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Biological aerosols in the atmosphere and links to ice nucleating particles and precipitation
Bioaerosols are relevant for public health and may play an important role in the climate system, but their atmospheric abundance, properties, and sources are not well understood. Through a series of ground-based measurements, with emphasis on real-time fluorescence and also including microscopy and droplet freezing techniques, we show that bioparticles are often closely correlated with atmospheric ice nucleating particles (INP). We also show that in some locations, but not all, the concentration of airborne biological particles and their molecular tracers increase significantly during rain. The peak in bioparticle concentration is typically ~3 µm and the greatest rain-induced increase of bioparticles and INP occurred in the size range of 2-6 µm, which is characteristic for bacterial aggregates and fungal spores. Medium-term measurements (10-18 months) of fluorescent bioparticles show seasonal increases during summer and fall, with reductions of more than an order of magnitude during winter. Our findings suggest that atmospheric bioaerosols, INP, and rainfall are often tightly coupled and that daily and seasonal patterns in bioaerosol emission are broadly consistent and predictable. These findings support recent suggestions that biogenic aerosols are critical components to the hydrological cycle in certain ecosystems and could act as catalysts for regional-scale biogeochemical reactors that propagate precipitation and plant growth. As an aspect of the talk I will also introduce a new handheld instrument we are developing to look at fluorescent spectra of individual particles collected onto a substrate, but at much lower cost than existing particle spectrometers.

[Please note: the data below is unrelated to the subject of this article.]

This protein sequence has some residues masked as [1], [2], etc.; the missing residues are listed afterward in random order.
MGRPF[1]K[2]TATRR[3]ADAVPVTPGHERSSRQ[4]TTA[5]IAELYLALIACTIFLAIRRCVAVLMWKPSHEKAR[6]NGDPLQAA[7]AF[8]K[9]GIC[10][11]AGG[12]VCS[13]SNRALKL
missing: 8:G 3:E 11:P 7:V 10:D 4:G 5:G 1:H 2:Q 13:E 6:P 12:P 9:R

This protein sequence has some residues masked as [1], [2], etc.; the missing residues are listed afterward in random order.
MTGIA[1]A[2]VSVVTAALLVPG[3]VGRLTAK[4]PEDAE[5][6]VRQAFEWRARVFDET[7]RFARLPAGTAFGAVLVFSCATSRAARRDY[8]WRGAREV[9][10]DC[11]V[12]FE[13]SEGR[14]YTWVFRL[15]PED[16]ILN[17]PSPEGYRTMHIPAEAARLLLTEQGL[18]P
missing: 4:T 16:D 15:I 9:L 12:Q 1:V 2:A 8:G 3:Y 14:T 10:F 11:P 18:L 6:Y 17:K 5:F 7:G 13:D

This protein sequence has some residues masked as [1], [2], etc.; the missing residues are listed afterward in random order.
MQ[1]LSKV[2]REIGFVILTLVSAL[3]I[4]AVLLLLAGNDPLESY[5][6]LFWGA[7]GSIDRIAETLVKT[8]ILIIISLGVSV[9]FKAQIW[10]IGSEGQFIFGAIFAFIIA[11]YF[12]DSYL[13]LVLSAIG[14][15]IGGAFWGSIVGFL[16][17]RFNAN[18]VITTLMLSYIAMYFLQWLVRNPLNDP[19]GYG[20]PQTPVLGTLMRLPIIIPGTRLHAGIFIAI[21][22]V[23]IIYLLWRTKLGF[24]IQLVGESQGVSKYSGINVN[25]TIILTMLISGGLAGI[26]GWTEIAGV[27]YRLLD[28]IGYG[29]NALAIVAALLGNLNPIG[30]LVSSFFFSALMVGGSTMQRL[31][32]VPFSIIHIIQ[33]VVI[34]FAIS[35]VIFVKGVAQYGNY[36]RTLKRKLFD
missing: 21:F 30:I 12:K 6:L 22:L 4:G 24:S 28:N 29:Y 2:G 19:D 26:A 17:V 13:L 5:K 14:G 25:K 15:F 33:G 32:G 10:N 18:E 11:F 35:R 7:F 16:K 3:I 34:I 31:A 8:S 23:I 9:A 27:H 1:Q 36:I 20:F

Part of the 2016 Earth Planetary and Space Sciences Institute (EPSSI) Seminar Series
Annual seminar series on topics related to Earth Planetary and Space Sciences and course UN 4000 REMOTE SENSING.
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